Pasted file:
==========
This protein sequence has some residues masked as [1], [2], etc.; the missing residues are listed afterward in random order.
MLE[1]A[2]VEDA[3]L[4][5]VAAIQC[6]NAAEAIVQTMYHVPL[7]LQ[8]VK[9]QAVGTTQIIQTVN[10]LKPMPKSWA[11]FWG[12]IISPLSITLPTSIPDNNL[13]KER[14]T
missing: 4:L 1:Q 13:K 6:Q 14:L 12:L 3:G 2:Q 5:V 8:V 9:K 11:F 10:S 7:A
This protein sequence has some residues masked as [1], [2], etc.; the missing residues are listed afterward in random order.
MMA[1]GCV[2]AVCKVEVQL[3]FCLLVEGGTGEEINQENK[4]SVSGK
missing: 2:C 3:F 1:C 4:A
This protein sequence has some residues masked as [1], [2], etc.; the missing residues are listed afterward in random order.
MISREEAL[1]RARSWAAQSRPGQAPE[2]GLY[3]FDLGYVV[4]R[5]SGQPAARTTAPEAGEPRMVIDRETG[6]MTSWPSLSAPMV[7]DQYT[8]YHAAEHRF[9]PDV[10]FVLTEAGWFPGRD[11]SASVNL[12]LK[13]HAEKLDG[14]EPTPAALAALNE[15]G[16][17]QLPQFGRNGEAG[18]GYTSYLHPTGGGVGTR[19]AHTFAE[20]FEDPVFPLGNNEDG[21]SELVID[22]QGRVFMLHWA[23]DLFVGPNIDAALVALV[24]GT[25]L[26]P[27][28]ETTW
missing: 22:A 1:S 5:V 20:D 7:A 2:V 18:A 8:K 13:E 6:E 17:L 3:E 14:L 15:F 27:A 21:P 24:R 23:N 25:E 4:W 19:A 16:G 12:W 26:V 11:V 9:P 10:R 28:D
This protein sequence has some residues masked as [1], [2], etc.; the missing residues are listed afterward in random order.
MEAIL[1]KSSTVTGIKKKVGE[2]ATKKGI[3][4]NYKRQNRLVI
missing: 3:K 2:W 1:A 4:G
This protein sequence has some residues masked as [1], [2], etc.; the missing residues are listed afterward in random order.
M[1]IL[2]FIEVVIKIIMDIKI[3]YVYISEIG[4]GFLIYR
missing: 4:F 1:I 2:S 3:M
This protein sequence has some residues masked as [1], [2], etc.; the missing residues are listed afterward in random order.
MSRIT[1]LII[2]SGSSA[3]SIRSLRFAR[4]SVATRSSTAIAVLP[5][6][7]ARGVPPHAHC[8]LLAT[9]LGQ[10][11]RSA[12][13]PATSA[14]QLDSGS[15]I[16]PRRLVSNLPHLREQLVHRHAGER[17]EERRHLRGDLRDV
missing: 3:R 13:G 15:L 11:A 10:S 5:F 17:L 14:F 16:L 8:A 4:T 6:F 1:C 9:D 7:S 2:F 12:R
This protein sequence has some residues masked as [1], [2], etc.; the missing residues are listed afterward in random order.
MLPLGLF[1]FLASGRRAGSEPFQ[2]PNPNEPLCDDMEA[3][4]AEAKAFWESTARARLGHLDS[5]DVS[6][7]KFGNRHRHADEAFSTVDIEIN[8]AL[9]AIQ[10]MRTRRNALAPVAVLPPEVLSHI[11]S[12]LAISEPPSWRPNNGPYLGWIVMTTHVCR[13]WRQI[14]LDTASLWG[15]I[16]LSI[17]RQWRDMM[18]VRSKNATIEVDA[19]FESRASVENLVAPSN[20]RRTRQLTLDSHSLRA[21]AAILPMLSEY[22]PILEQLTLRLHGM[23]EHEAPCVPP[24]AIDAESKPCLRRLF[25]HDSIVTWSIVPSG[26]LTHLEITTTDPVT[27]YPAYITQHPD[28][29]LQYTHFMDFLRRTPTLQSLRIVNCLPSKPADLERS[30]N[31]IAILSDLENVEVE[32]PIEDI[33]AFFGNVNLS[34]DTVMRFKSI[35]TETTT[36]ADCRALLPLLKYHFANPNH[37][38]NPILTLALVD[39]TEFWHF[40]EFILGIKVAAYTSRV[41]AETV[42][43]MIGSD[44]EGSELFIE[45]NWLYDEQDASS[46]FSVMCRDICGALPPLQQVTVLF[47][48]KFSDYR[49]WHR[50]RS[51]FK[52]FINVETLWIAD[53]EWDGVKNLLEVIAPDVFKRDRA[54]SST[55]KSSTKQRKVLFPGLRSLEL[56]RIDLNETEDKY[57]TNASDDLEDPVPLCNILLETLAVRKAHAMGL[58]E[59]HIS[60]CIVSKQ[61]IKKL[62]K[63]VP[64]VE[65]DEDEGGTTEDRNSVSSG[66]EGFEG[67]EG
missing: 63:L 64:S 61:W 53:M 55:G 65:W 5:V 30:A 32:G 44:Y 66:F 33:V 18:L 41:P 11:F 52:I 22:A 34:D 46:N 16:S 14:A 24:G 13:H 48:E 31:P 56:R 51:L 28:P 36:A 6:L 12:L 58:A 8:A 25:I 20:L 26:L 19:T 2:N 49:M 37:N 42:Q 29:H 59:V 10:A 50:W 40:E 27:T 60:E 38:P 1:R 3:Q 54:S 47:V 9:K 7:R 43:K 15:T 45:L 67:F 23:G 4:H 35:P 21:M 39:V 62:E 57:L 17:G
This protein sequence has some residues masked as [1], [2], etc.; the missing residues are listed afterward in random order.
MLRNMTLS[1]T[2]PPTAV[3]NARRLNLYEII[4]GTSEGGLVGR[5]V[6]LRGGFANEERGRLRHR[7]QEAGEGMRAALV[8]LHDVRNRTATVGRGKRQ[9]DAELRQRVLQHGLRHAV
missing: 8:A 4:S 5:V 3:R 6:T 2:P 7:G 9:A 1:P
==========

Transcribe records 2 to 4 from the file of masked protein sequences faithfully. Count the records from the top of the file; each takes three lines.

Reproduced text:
This protein sequence has some residues masked as [1], [2], etc.; the missing residues are listed afterward in random order.
MMA[1]GCV[2]AVCKVEVQL[3]FCLLVEGGTGEEINQENK[4]SVSGK
missing: 2:C 3:F 1:C 4:A
This protein sequence has some residues masked as [1], [2], etc.; the missing residues are listed afterward in random order.
MISREEAL[1]RARSWAAQSRPGQAPE[2]GLY[3]FDLGYVV[4]R[5]SGQPAARTTAPEAGEPRMVIDRETG[6]MTSWPSLSAPMV[7]DQYT[8]YHAAEHRF[9]PDV[10]FVLTEAGWFPGRD[11]SASVNL[12]LK[13]HAEKLDG[14]EPTPAALAALNE[15]G[16][17]QLPQFGRNGEAG[18]GYTSYLHPTGGGVGTR[19]AHTFAE[20]FEDPVFPLGNNEDG[21]SELVID[22]QGRVFMLHWA[23]DLFVGPNIDAALVALV[24]GT[25]L[26]P[27][28]ETTW
missing: 22:A 1:S 5:V 20:D 7:A 2:V 18:A 8:K 13:E 6:E 17:L 3:E 14:L 15:F 27:A 21:P 24:R 23:N 25:E 4:W 19:A 16:G 12:W 26:V 11:V 9:P 10:R 28:D
This protein sequence has some residues masked as [1], [2], etc.; the missing residues are listed afterward in random order.
MEAIL[1]KSSTVTGIKKKVGE[2]ATKKGI[3][4]NYKRQNRLVI
missing: 3:K 2:W 1:A 4:G